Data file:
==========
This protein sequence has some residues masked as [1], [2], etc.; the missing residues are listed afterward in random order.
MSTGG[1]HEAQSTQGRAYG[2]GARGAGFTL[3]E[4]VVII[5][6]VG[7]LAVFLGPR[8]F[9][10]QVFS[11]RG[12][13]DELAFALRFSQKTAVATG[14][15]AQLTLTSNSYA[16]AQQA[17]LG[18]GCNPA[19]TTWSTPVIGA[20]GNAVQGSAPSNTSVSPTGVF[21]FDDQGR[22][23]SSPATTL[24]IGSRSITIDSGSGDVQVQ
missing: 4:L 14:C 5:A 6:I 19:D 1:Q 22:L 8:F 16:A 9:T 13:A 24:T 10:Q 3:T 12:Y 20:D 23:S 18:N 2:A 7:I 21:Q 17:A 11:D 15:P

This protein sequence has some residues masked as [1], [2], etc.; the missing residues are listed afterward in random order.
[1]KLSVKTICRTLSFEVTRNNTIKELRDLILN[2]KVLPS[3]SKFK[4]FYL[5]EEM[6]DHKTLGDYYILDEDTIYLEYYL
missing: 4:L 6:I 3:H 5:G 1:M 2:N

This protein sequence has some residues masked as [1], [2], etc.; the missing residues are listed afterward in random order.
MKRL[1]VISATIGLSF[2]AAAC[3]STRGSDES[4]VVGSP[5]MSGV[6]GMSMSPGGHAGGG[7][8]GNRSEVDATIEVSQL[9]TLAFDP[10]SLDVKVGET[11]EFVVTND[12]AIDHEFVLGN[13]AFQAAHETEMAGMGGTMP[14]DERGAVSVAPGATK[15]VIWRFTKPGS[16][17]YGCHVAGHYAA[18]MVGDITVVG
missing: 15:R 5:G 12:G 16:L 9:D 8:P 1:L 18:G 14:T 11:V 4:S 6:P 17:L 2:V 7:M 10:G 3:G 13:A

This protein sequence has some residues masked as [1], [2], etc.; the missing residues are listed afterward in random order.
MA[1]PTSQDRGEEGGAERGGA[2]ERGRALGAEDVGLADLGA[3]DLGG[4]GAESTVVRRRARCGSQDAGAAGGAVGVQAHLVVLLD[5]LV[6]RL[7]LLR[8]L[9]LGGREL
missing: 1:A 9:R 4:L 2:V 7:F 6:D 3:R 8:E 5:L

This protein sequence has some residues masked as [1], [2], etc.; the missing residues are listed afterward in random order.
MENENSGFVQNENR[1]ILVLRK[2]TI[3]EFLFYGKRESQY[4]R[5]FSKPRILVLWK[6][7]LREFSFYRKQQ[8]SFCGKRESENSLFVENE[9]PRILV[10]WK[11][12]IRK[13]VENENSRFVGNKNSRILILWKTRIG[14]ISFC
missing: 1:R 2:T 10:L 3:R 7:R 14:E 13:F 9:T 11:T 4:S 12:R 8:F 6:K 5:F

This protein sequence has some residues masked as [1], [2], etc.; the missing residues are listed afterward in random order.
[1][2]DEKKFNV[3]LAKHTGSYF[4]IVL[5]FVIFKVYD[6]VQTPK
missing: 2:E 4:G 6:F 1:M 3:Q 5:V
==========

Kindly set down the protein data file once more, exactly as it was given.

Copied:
This protein sequence has some residues masked as [1], [2], etc.; the missing residues are listed afterward in random order.
MSTGG[1]HEAQSTQGRAYG[2]GARGAGFTL[3]E[4]VVII[5][6]VG[7]LAVFLGPR[8]F[9][10]QVFS[11]RG[12][13]DELAFALRFSQKTAVATG[14][15]AQLTLTSNSYA[16]AQQA[17]LG[18]GCNPA[19]TTWSTPVIGA[20]GNAVQGSAPSNTSVSPTGVF[21]FDDQGR[22][23]SSPATTL[24]IGSRSITIDSGSGDVQVQ
missing: 4:L 14:C 5:A 6:I 19:D 1:Q 22:L 8:F 16:A 9:T 13:A 24:T 10:Q 3:T 12:Y 20:D 23:S 18:N 2:A 7:I 21:Q 17:A 11:D 15:P

This protein sequence has some residues masked as [1], [2], etc.; the missing residues are listed afterward in random order.
[1]KLSVKTICRTLSFEVTRNNTIKELRDLILN[2]KVLPS[3]SKFK[4]FYL[5]EEM[6]DHKTLGDYYILDEDTIYLEYYL
missing: 4:L 6:I 3:H 5:G 1:M 2:N

This protein sequence has some residues masked as [1], [2], etc.; the missing residues are listed afterward in random order.
MKRL[1]VISATIGLSF[2]AAAC[3]STRGSDES[4]VVGSP[5]MSGV[6]GMSMSPGGHAGGG[7][8]GNRSEVDATIEVSQL[9]TLAFDP[10]SLDVKVGET[11]EFVVTND[12]AIDHEFVLGN[13]AFQAAHETEMAGMGGTMP[14]DERGAVSVAPGATK[15]VIWRFTKPGS[16][17]YGCHVAGHYAA[18]MVGDITVVG
missing: 15:R 5:G 12:G 16:L 9:D 8:P 1:L 18:G 14:T 11:V 4:S 6:P 17:L 2:V 7:M 10:G 3:G 13:A

This protein sequence has some residues masked as [1], [2], etc.; the missing residues are listed afterward in random order.
MA[1]PTSQDRGEEGGAERGGA[2]ERGRALGAEDVGLADLGA[3]DLGG[4]GAESTVVRRRARCGSQDAGAAGGAVGVQAHLVVLLD[5]LV[6]RL[7]LLR[8]L[9]LGGREL
missing: 1:A 9:R 4:L 2:V 7:F 6:D 3:R 8:E 5:L

This protein sequence has some residues masked as [1], [2], etc.; the missing residues are listed afterward in random order.
MENENSGFVQNENR[1]ILVLRK[2]TI[3]EFLFYGKRESQY[4]R[5]FSKPRILVLWK[6][7]LREFSFYRKQQ[8]SFCGKRESENSLFVENE[9]PRILV[10]WK[11][12]IRK[13]VENENSRFVGNKNSRILILWKTRIG[14]ISFC
missing: 1:R 2:T 10:L 3:R 7:R 14:E 13:F 9:T 11:T 4:S 12:R 8:F 6:K 5:F

This protein sequence has some residues masked as [1], [2], etc.; the missing residues are listed afterward in random order.
[1][2]DEKKFNV[3]LAKHTGSYF[4]IVL[5]FVIFKVYD[6]VQTPK
missing: 2:E 4:G 6:F 1:M 3:Q 5:V